For the last two weeks we’ve talked about some of the broad basics regarding our scholarship families’ social and economic situation. This week we’d like to discuss one particular aspect of life in El Salvador that affects nearly all Salvadorans: public transportation.
Last week we talked about some of the basic demographics of the families we support through Programa Velasco. In this post, we’ll focus on a few of the statistics we mentioned about families’ incomes and what a typical month of expenses looks like. Can you imagine living your life on $273.91 a month?
By the time a child living in poverty turns 4 years old, she/he will have heard 30 million fewer words than more affluent peers. This was the finding from research conducted over 20 years ago, yet is getting more attention through Dr. Dana Suskind, a University of Chicago pediatric surgeon who is trying to close the ‘word gap’ through her work with the Thirty Million Words project.
Have you ever wondered why so many families in El Salvador need Programa Velasco’s scholarship support?
At the end of June, the participants in the WEP went up into one of the hills surrounding San Salvador for a retreat. We turned off our cell phones to tune into the peace and tranquility of the natural world. This retreat offered the women the opportunity to reflect individually and collectively on their inner-selves and their inter-personal relationships.
We are so grateful for Erica, her companionship, committment, and joy that she has shared with Programa Velasco and ANADES over the last two years. Programa Velasco is a more professional and sustainable organization due to Erica’s project implementation and management skills, innovative ideas, and generous spirit.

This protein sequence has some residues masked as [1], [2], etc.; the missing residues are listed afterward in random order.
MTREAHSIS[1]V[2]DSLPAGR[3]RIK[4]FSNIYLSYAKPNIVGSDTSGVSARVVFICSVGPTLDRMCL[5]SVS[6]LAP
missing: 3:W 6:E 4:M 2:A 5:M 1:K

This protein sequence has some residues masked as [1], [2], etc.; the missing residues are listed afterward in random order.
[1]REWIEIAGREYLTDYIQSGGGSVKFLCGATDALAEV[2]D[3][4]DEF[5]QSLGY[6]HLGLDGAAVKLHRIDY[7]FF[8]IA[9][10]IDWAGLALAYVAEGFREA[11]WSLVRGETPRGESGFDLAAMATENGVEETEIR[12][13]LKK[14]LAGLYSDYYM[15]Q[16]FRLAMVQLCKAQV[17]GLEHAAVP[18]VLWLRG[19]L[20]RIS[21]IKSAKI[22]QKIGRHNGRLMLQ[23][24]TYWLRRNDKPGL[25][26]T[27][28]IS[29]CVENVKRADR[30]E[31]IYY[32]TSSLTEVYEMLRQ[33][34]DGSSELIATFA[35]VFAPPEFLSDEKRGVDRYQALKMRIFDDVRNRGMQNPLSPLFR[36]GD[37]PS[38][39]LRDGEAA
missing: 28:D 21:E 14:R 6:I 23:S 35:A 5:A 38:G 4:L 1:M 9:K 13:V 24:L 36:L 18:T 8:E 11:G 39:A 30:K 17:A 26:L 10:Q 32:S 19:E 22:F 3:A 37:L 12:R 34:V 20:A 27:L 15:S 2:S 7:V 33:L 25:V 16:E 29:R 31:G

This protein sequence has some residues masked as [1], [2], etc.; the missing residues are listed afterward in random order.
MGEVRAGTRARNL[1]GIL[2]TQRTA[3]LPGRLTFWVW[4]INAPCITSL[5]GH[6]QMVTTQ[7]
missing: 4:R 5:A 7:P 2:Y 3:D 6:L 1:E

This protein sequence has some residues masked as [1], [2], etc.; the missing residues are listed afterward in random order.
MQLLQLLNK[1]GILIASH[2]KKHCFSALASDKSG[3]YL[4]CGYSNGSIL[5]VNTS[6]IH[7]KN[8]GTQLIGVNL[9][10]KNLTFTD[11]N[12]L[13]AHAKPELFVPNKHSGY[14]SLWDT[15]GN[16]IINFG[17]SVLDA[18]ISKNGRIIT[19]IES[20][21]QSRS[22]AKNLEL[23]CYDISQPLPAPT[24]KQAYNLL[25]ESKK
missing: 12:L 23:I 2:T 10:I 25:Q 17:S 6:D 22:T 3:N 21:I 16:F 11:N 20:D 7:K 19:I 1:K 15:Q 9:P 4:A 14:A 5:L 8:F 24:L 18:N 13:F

Each month, the child development center hosts a parent meeting or Escuela Familiar to discuss a variety of topics related to early childhood education, family development, and social-emotional learning. During this month’s particular meeting, the purpose was related but with a twist – a cleaning session of a forested area adjacent to the playground and the center.
On July 16th, the children came to school with sneakers and name tags on and with a water bottle and snack placed in their backpacks, ready for the field trip to the zoo. They had been spending the last several weeks learning about a variety of wild animals, and now they were going to have a chance to see those animals in person!
- Meet Raquel August 30, 2021
- The challenge of coloring and drawing for Salvadoran rural women August 17, 2021
- How do the WEP Self-Saving and Lending Groups work? July 23, 2021
- 5 useful tips from women entrepreneurs to practice the habit of saving June 3, 2021
- New branding: Strategic Design students joined forces with 10 women entrepreneurs May 19, 2021